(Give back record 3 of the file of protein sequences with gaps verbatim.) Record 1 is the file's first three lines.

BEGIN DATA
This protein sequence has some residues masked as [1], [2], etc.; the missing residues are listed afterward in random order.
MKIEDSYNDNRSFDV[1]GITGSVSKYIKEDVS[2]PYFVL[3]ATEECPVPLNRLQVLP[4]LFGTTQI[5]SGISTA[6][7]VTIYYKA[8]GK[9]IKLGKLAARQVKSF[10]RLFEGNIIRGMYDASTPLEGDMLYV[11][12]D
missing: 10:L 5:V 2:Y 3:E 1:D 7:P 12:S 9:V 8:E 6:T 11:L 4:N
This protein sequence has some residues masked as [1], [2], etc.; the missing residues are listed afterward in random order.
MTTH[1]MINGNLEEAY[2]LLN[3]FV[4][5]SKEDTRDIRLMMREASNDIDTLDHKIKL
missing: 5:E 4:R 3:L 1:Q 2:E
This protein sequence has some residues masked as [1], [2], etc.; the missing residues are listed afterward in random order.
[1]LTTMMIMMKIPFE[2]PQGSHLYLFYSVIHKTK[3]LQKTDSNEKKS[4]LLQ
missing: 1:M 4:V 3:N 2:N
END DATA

This protein sequence has some residues masked as [1], [2], etc.; the missing residues are listed afterward in random order.
[1]LTTMMIMMKIPFE[2]PQGSHLYLFYSVIHKTK[3]LQKTDSNEKKS[4]LLQ
missing: 1:M 4:V 3:N 2:N